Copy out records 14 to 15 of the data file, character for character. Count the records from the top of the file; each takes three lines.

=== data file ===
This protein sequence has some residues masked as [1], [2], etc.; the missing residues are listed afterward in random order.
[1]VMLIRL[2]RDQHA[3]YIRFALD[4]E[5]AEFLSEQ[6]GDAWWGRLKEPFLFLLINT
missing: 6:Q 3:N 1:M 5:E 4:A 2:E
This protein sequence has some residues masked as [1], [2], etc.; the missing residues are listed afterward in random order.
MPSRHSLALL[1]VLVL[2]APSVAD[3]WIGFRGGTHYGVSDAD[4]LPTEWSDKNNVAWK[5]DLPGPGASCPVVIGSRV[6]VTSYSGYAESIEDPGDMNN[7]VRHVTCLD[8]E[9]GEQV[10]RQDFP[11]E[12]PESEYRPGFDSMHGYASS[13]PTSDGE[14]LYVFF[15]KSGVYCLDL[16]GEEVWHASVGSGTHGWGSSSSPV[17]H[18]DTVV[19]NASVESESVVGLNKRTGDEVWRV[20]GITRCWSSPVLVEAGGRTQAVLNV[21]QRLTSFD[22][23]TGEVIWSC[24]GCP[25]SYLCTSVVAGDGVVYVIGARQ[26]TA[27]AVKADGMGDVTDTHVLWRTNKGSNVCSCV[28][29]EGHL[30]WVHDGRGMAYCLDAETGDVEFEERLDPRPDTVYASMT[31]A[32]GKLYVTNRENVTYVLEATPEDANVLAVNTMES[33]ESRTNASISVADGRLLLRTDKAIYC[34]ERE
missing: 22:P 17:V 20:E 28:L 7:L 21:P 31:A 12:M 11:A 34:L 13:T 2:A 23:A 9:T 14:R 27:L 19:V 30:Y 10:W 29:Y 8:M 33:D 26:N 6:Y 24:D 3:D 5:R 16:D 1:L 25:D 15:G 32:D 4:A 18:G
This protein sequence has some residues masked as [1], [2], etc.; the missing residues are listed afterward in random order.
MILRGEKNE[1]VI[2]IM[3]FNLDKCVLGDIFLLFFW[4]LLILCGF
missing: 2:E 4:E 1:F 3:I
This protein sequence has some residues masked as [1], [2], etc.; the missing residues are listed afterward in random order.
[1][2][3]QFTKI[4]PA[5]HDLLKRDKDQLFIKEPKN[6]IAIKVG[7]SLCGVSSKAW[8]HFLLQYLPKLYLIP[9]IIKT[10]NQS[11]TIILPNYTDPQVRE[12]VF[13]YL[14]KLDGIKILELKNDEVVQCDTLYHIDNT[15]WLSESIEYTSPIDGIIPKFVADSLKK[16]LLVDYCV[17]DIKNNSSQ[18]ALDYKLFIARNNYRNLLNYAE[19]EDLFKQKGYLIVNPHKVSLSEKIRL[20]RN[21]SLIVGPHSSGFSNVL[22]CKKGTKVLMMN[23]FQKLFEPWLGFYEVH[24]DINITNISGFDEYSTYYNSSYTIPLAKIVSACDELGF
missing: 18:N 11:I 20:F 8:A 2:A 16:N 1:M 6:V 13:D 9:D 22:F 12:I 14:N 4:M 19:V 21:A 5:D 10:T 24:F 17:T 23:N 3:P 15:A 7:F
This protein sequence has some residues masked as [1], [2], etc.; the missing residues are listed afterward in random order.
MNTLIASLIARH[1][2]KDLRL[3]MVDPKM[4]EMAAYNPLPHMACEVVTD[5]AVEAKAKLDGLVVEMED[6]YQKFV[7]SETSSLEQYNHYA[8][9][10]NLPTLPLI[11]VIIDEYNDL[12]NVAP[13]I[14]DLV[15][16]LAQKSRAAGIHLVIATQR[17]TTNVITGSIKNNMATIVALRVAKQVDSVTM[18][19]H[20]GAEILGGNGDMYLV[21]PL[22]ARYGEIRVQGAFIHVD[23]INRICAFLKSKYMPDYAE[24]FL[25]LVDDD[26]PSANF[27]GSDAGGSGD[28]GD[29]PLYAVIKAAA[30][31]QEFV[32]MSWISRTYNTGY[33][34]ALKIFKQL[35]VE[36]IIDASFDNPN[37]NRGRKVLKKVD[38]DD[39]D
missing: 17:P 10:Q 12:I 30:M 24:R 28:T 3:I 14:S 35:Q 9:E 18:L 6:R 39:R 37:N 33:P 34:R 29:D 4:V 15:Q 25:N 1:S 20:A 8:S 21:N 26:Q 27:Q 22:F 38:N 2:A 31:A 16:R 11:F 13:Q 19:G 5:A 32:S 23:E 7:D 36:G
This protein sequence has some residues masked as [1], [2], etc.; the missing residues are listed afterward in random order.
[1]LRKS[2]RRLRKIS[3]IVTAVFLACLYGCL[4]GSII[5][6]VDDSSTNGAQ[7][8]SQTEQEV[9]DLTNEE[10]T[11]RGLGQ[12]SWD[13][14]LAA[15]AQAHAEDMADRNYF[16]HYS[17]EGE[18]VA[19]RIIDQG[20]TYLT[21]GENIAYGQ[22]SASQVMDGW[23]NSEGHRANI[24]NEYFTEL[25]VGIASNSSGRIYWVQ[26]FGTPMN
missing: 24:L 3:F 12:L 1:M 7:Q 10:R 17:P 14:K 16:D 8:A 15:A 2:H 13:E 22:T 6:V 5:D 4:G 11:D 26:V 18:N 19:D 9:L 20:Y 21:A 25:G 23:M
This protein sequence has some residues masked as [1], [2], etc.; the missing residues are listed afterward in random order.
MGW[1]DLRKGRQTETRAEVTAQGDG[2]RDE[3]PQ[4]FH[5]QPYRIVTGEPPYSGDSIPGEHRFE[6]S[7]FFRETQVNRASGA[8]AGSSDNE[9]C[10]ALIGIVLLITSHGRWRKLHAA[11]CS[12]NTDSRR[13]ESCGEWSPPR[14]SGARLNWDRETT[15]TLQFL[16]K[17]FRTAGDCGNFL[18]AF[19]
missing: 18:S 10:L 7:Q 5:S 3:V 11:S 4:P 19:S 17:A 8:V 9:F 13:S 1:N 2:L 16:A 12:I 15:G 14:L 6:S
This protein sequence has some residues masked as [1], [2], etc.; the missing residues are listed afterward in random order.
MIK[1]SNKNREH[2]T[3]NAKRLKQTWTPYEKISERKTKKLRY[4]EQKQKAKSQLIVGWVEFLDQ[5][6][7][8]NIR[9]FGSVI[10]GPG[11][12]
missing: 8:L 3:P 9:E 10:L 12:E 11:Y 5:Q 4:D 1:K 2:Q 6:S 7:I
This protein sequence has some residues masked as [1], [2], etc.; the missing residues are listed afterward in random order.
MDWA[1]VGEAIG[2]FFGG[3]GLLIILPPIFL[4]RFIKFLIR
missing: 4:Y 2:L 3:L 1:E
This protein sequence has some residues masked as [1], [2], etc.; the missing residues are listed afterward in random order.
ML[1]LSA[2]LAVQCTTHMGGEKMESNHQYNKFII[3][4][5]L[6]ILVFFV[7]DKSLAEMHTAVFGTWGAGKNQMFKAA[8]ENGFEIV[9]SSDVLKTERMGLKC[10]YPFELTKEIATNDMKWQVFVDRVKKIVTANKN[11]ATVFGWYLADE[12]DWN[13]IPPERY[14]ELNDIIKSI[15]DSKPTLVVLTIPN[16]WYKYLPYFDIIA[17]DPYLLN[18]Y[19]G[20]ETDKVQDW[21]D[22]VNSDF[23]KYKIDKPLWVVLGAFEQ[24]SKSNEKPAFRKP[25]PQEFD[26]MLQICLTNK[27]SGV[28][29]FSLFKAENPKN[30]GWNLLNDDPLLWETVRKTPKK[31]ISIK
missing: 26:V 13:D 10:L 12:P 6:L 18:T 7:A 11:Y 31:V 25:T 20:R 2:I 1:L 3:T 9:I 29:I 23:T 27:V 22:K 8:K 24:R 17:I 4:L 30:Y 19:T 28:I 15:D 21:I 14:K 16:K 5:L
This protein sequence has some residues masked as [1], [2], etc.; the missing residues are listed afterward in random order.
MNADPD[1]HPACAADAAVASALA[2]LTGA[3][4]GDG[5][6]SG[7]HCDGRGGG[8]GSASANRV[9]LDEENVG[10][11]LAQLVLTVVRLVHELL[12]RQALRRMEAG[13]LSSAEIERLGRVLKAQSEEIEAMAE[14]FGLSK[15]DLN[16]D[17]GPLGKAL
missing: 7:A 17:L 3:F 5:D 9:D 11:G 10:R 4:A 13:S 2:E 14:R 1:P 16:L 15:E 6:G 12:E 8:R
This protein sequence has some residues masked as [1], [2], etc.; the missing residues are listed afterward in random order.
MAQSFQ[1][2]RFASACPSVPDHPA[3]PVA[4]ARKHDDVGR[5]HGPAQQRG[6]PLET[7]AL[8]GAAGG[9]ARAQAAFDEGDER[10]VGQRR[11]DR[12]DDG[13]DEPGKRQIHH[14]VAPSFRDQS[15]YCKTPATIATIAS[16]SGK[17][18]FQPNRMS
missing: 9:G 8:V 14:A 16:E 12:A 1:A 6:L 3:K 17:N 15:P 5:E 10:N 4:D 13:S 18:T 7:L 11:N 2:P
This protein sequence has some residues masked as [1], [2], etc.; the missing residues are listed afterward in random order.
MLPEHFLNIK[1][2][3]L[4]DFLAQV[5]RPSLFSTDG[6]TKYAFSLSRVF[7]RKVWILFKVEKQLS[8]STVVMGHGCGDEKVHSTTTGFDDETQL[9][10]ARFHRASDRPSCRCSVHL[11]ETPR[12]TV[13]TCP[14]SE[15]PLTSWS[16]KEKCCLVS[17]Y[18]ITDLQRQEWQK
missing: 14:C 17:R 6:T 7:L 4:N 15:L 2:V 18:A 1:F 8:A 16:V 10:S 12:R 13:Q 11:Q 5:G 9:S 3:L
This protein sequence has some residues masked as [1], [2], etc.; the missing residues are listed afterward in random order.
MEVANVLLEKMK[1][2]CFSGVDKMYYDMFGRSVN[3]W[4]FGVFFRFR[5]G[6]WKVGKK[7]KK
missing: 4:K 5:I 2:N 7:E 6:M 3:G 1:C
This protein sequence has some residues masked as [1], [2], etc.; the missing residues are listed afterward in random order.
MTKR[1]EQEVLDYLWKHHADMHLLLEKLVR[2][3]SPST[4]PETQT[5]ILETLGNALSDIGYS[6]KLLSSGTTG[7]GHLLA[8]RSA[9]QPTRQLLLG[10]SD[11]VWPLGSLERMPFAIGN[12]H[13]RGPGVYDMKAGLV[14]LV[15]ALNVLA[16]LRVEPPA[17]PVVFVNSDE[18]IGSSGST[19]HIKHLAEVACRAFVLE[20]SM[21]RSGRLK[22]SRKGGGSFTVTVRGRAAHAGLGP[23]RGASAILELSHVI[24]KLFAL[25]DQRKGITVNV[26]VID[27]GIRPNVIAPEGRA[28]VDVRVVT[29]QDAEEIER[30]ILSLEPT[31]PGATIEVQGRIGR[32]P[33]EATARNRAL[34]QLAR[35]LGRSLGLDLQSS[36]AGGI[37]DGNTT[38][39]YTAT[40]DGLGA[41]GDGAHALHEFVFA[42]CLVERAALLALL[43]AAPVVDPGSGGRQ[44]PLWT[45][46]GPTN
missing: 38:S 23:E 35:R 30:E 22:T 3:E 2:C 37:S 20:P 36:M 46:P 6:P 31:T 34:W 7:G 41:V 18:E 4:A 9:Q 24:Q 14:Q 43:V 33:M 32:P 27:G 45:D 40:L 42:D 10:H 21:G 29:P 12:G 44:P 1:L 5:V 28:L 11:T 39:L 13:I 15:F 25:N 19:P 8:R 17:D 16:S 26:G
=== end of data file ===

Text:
This protein sequence has some residues masked as [1], [2], etc.; the missing residues are listed afterward in random order.
MEVANVLLEKMK[1][2]CFSGVDKMYYDMFGRSVN[3]W[4]FGVFFRFR[5]G[6]WKVGKK[7]KK
missing: 4:K 5:I 2:N 7:E 6:M 3:G 1:C
This protein sequence has some residues masked as [1], [2], etc.; the missing residues are listed afterward in random order.
MTKR[1]EQEVLDYLWKHHADMHLLLEKLVR[2][3]SPST[4]PETQT[5]ILETLGNALSDIGYS[6]KLLSSGTTG[7]GHLLA[8]RSA[9]QPTRQLLLG[10]SD[11]VWPLGSLERMPFAIGN[12]H[13]RGPGVYDMKAGLV[14]LV[15]ALNVLA[16]LRVEPPA[17]PVVFVNSDE[18]IGSSGST[19]HIKHLAEVACRAFVLE[20]SM[21]RSGRLK[22]SRKGGGSFTVTVRGRAAHAGLGP[23]RGASAILELSHVI[24]KLFAL[25]DQRKGITVNV[26]VID[27]GIRPNVIAPEGRA[28]VDVRVVT[29]QDAEEIER[30]ILSLEPT[31]PGATIEVQGRIGR[32]P[33]EATARNRAL[34]QLAR[35]LGRSLGLDLQSS[36]AGGI[37]DGNTT[38][39]YTAT[40]DGLGA[41]GDGAHALHEFVFA[42]CLVERAALLALL[43]AAPVVDPGSGGRQ[44]PLWT[45][46]GPTN
missing: 38:S 23:E 35:R 30:E 22:T 3:E 2:C 37:S 20:P 36:M 46:P 6:P 31:T 34:W 7:G 41:V 18:E 4:A 9:Q 24:Q 14:Q 43:V 33:M 32:P 27:G 45:D 40:L 42:D 10:H 21:G 29:P 12:G 44:P 1:L 5:V 28:L 11:T 39:L 13:I 15:F 25:N 19:P 8:R 17:D 16:S 26:G